by Stacey Wiedower, photos by Julie Wage Ross
From StyleBlueprint.com, March 15, 2016
Art is everything to Memphians Ron and Debbie Lazarov. A financial manager by day and an artist at heart, Ron began collecting pieces that spoke to him before he and Debbie were married 33 years ago. And then they began building a collection together. “On our first trip to San Francisco the year after we were married we bought our first piece of art,” says Debbie. “We would buy art as we travel.”
And so, when the empty-nesters downsized from their family home to an East Memphis condo two years ago, it made sense that a key piece from their collection formed the basis for their new home’s aesthetic. The piece, a thickly rendered oil painting of a chair by late Memphis artist Peter Bowman, holds special meaning to Debbie. “I worked with Peter (at Memphis University School),” Debbie says. “I’ve always had fond memories of him.”
“The chair painting is what really started the color palette,” says Michele Pinstein, interior designer with Ray & Baudoin Interior Design. “We knew it was going to be a focal point when you walked in, so we let the colors flow from there.” The result is a streamlined, cohesive space with gallery-white walls and a thread of silver, with hits of chartreuse that run throughout the home. Before the design could come together, however, the Lazarovs had to assemble a team to turn what once were two small, choppy units into an open, airy and spacious home.
“When we took on this project we knew we needed an architect, contractor and interior designer,” Debbie says. She knew right away that the team would include Michele. “I was familiar with her work for years and years and knew her personally, as well,” she says. “I’d never been able to use her as a designer before.” She and Ron found architect Christopher Schmidt of cs s t u d i o through a referral by a close friend. And contractor John Duke came to the team via the golf course – he’s a golf buddy of Ron’s. The team came together weekly to share ideas, take notes and collaborate throughout the process. “I can’t stress enough how this wouldn’t have happened without Michele, Christopher and John,” Debbie says.
From start to finish, the project took less than five months, despite major structural changes and a clean slate from a furnishings standpoint. “We’d had our furniture a long time, over 30 years,” Debbie says. “And when we moved I envisioned everything new. Of course, my husband didn’t, but I talked him into it,” she adds with a laugh. “And he was really happy with the outcome. I felt like this was my dream home, and it was a dream come true.”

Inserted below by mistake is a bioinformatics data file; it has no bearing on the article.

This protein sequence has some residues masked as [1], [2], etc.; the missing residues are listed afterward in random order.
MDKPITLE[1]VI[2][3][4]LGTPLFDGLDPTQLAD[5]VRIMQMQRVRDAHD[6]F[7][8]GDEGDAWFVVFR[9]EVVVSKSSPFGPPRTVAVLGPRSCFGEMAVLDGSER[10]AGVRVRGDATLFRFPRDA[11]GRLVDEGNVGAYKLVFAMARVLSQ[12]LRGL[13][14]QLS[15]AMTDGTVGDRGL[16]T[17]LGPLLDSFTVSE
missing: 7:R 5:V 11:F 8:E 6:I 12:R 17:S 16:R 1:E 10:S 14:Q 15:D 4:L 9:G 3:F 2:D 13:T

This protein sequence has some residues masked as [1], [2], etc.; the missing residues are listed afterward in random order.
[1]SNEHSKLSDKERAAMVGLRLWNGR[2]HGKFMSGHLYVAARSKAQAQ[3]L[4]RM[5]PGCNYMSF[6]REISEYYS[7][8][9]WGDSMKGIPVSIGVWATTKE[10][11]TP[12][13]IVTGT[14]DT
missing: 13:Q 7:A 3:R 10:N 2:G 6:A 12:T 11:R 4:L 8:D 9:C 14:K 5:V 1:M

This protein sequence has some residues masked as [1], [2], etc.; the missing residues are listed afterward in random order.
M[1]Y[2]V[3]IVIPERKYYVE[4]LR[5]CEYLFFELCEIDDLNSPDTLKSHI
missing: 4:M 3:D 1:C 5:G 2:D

Because the Lazarovs were combining two units, the first hurdle was connecting them. Christopher’s goal was to open the space up so that it flowed well for both daily family life and entertaining, but he first had to overcome a few structural challenges. “I got in touch with the original structural engineers,” he says. “Probably the biggest challenge came from a suggestion by Michele to change the orientation of the entrance from the elevator.”
Once he made it happen, everyone agreed the difficulties were well worth the result. The former entryway was cramped and lackluster. Now, a spacious foyer greets guests as they step off an elevator directly into the Lazarovs’ home. Michele gave it added punch by covering the walls with a dark, boldly patterned paper by Kelly Wearstler. A drum shade pendant hangs above a modern glass and metal center table, keeping the floor space clean and open.
“I felt like that foyer needed to make a statement that you have arrived,” Michele says. “You get off the elevator into a really neat space, and then you turn and get a vista of a focal point that’s also very strong. Sometimes with open space plans you see everything at once and there are no surprises. This one, it really unfolds.”
The Bowman painting is at the heart of that focal point, placed on a wall across from the entry flanked by a pair of lamps and two clean-lined, upholstered chairs. “We didn’t want a lot of ‘stuff,’” Debbie says. “We wanted it really clean.”